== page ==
best-selling author (and lifelong non-cook) Tim Ferriss takes you from Manhattan to Okinawa, from Silicon Valley to Calcutta, unearthing the secrets of the world’s fastest learners and greatest chefs.
Ferriss uses cooking to teach “meta-learning,” a step-by-step process that can be used to master anything, whether searing steak, speaking Spanish, or shooting 3-pointers in basketball.
Chaffetz came to prominence in 2015 for his extensive investigations into Hillary Clinton.
He rescinded his endorsement of Donald Trump in early October 2016 but expressed his intent to vote for him three weeks later.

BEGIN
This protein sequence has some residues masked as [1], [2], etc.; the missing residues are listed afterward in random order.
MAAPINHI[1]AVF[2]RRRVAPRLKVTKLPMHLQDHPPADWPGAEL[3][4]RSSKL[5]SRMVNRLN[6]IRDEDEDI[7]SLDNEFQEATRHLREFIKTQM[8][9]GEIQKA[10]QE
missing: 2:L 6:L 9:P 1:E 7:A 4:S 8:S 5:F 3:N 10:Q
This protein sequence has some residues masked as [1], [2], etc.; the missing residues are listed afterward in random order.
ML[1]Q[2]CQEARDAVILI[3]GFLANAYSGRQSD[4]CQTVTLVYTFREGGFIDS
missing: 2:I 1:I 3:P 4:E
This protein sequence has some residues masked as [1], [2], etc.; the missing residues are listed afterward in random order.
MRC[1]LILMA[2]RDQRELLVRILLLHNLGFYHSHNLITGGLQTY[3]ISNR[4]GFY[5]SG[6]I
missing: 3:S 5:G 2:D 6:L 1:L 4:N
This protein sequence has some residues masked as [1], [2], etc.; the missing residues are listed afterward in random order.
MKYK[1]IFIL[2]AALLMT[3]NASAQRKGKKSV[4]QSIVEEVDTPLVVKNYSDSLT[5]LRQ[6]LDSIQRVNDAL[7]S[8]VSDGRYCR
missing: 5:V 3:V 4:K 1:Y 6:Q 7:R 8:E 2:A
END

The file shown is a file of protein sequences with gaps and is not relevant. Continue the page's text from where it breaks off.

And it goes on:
It’s like going from a 7″ black-and-white TV to HD.We've already told you how to master Snapchat, and we've given you a wealth of tips on features you should use to up your game even further, so it's safe to say you're the envy/scorn of your friends at this point. To view a friend's score, swipe right to the Chat screen, then right again on the friend in question, then tap the three-line icon in the top left of the screen -- their score will appear, like yours, next to their username.But regardless of how much (or little) you use the app, one question reigns supreme: what the hell do those damn numbers under your username mean? According to Snapchat, your score is calculated by "a special equation combining the number of Snaps you've sent and received, Stories you've posted, and other factors." Of course, Snapchat doesn't reveal exactly what those "other factors" are, so we're left guessing. How many people's Stories The simplest way to understand the Snap score, given how much we don't actually know about it, is as a conglomeration of all your various interactions while using the app (except chats). To view your own score, just swipe down from the camera screen; your score is the number that shows up next to your username, beneath your Snapcode.Therefore, the more you use it, the higher your number will be. There plenty of sites offering to increase your score by thousands of points with the click of a button, but these "hacks" are more likely to lead you down a rabbit hole of spam and identity theft than result in higher numbers.